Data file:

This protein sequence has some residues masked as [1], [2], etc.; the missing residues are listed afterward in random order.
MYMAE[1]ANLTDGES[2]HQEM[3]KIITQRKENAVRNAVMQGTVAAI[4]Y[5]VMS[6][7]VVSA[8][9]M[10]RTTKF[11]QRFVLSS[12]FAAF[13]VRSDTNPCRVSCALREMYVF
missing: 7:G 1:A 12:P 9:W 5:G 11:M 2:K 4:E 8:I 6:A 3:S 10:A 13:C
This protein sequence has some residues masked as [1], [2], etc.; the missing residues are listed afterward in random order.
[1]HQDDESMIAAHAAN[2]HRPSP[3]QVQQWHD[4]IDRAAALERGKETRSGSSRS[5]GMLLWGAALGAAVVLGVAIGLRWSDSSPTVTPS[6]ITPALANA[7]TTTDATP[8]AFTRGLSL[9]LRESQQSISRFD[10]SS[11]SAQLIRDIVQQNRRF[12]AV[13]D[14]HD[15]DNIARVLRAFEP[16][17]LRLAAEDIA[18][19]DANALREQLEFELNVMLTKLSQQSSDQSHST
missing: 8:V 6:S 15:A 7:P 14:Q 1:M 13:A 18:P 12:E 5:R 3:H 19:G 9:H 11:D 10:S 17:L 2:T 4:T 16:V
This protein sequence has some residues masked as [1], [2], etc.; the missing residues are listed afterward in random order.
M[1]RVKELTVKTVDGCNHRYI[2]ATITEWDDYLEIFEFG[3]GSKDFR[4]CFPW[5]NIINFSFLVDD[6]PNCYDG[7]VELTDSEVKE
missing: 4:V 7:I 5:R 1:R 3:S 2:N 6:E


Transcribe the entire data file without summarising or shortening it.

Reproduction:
This protein sequence has some residues masked as [1], [2], etc.; the missing residues are listed afterward in random order.
MYMAE[1]ANLTDGES[2]HQEM[3]KIITQRKENAVRNAVMQGTVAAI[4]Y[5]VMS[6][7]VVSA[8][9]M[10]RTTKF[11]QRFVLSS[12]FAAF[13]VRSDTNPCRVSCALREMYVF
missing: 7:G 1:A 12:P 9:W 5:G 11:M 2:K 4:E 8:I 6:A 3:S 10:A 13:C
This protein sequence has some residues masked as [1], [2], etc.; the missing residues are listed afterward in random order.
[1]HQDDESMIAAHAAN[2]HRPSP[3]QVQQWHD[4]IDRAAALERGKETRSGSSRS[5]GMLLWGAALGAAVVLGVAIGLRWSDSSPTVTPS[6]ITPALANA[7]TTTDATP[8]AFTRGLSL[9]LRESQQSISRFD[10]SS[11]SAQLIRDIVQQNRRF[12]AV[13]D[14]HD[15]DNIARVLRAFEP[16][17]LRLAAEDIA[18][19]DANALREQLEFELNVMLTKLSQQSSDQSHST
missing: 8:V 6:S 15:A 7:P 14:Q 1:M 13:A 18:P 12:E 5:R 3:H 19:G 9:H 11:D 10:S 17:L 2:T 4:T 16:V
This protein sequence has some residues masked as [1], [2], etc.; the missing residues are listed afterward in random order.
M[1]RVKELTVKTVDGCNHRYI[2]ATITEWDDYLEIFEFG[3]GSKDFR[4]CFPW[5]NIINFSFLVDD[6]PNCYDG[7]VELTDSEVKE
missing: 4:V 7:I 5:R 1:R 3:S 2:N 6:E